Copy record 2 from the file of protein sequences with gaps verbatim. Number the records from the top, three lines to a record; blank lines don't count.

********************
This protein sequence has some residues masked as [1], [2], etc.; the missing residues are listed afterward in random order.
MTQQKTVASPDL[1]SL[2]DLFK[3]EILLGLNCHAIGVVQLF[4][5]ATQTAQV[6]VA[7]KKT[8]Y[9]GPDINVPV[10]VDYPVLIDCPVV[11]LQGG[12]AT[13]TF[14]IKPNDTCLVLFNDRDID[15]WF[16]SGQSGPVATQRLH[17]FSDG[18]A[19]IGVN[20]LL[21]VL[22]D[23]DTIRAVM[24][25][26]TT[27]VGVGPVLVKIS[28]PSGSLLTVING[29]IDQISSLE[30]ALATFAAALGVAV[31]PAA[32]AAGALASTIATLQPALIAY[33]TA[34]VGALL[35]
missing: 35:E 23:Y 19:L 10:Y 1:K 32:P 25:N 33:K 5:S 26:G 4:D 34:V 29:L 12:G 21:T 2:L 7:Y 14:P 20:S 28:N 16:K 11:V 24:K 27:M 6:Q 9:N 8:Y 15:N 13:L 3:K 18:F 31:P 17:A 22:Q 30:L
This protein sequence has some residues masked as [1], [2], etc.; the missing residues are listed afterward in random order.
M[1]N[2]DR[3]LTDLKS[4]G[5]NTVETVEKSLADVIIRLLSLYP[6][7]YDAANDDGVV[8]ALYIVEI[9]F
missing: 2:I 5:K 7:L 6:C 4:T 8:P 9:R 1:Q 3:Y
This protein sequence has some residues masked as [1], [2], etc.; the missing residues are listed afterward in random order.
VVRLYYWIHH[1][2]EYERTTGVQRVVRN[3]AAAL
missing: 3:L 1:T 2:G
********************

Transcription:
This protein sequence has some residues masked as [1], [2], etc.; the missing residues are listed afterward in random order.
M[1]N[2]DR[3]LTDLKS[4]G[5]NTVETVEKSLADVIIRLLSLYP[6][7]YDAANDDGVV[8]ALYIVEI[9]F
missing: 2:I 5:K 7:L 6:C 4:T 8:P 9:R 1:Q 3:Y